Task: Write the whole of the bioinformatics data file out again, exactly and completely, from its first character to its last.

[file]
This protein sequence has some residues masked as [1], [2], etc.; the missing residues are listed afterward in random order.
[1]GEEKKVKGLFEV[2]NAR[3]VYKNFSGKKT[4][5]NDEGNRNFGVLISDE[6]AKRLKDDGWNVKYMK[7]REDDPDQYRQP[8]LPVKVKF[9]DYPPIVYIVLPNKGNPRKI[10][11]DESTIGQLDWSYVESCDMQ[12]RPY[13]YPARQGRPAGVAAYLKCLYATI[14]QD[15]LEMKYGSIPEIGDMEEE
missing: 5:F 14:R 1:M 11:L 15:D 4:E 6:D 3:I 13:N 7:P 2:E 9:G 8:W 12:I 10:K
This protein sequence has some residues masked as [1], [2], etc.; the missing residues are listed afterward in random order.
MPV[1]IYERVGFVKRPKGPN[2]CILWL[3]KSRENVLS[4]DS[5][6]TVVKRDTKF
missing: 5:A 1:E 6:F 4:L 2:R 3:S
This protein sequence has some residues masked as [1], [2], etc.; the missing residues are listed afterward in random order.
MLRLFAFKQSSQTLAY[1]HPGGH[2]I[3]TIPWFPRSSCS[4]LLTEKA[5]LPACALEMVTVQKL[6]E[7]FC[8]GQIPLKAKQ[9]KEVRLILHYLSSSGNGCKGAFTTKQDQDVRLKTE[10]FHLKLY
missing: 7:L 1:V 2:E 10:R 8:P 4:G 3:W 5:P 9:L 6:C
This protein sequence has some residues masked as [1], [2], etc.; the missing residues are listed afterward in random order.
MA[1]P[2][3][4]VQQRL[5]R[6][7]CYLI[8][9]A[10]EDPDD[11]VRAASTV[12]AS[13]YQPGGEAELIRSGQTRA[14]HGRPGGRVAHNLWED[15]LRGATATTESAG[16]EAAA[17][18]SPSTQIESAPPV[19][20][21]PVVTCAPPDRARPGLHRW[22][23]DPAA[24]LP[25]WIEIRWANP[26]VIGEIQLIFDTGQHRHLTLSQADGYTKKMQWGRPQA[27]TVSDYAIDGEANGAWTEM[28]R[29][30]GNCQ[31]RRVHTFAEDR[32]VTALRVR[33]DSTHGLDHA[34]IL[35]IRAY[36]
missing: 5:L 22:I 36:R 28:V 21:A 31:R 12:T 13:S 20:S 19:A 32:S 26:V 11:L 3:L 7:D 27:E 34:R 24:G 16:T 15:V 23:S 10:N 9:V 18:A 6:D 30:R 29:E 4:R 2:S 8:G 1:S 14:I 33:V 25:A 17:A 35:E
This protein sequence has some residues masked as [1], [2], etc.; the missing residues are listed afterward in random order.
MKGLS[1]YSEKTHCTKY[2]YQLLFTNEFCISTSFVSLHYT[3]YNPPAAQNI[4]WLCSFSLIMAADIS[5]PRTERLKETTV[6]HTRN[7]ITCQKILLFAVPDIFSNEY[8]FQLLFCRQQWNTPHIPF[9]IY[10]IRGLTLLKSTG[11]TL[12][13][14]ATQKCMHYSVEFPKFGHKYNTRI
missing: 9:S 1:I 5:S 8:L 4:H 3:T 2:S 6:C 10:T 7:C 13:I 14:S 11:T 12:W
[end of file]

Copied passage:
This protein sequence has some residues masked as [1], [2], etc.; the missing residues are listed afterward in random order.
[1]GEEKKVKGLFEV[2]NAR[3]VYKNFSGKKT[4][5]NDEGNRNFGVLISDE[6]AKRLKDDGWNVKYMK[7]REDDPDQYRQP[8]LPVKVKF[9]DYPPIVYIVLPNKGNPRKI[10][11]DESTIGQLDWSYVESCDMQ[12]RPY[13]YPARQGRPAGVAAYLKCLYATI[14]QD[15]LEMKYGSIPEIGDMEEE
missing: 5:F 14:R 1:M 11:L 15:D 4:E 6:D 3:I 13:N 7:P 2:E 9:G 8:W 12:I 10:K
This protein sequence has some residues masked as [1], [2], etc.; the missing residues are listed afterward in random order.
MPV[1]IYERVGFVKRPKGPN[2]CILWL[3]KSRENVLS[4]DS[5][6]TVVKRDTKF
missing: 5:A 1:E 6:F 4:L 2:R 3:S
This protein sequence has some residues masked as [1], [2], etc.; the missing residues are listed afterward in random order.
MLRLFAFKQSSQTLAY[1]HPGGH[2]I[3]TIPWFPRSSCS[4]LLTEKA[5]LPACALEMVTVQKL[6]E[7]FC[8]GQIPLKAKQ[9]KEVRLILHYLSSSGNGCKGAFTTKQDQDVRLKTE[10]FHLKLY
missing: 7:L 1:V 2:E 10:R 8:P 4:G 3:W 5:P 9:L 6:C
This protein sequence has some residues masked as [1], [2], etc.; the missing residues are listed afterward in random order.
MA[1]P[2][3][4]VQQRL[5]R[6][7]CYLI[8][9]A[10]EDPDD[11]VRAASTV[12]AS[13]YQPGGEAELIRSGQTRA[14]HGRPGGRVAHNLWED[15]LRGATATTESAG[16]EAAA[17][18]SPSTQIESAPPV[19][20][21]PVVTCAPPDRARPGLHRW[22][23]DPAA[24]LP[25]WIEIRWANP[26]VIGEIQLIFDTGQHRHLTLSQADGYTKKMQWGRPQA[27]TVSDYAIDGEANGAWTEM[28]R[29][30]GNCQ[31]RRVHTFAEDR[32]VTALRVR[33]DSTHGLDHA[34]IL[35]IRAY[36]
missing: 5:L 22:I 36:R 28:V 21:A 31:R 12:T 13:S 20:S 19:A 32:S 26:V 11:L 3:L 7:D 27:E 34:R 24:G 16:T 15:V 23:S 10:N 9:V 18:A 6:D 30:R 29:E 4:R 2:S 8:G 1:S 14:I 33:V 25:A 17:A 35:E
This protein sequence has some residues masked as [1], [2], etc.; the missing residues are listed afterward in random order.
MKGLS[1]YSEKTHCTKY[2]YQLLFTNEFCISTSFVSLHYT[3]YNPPAAQNI[4]WLCSFSLIMAADIS[5]PRTERLKETTV[6]HTRN[7]ITCQKILLFAVPDIFSNEY[8]FQLLFCRQQWNTPHIPF[9]IY[10]IRGLTLLKSTG[11]TL[12][13][14]ATQKCMHYSVEFPKFGHKYNTRI
missing: 9:S 1:I 5:S 8:L 4:H 3:T 2:S 6:C 10:T 7:C 13:I 14:S 11:T 12:W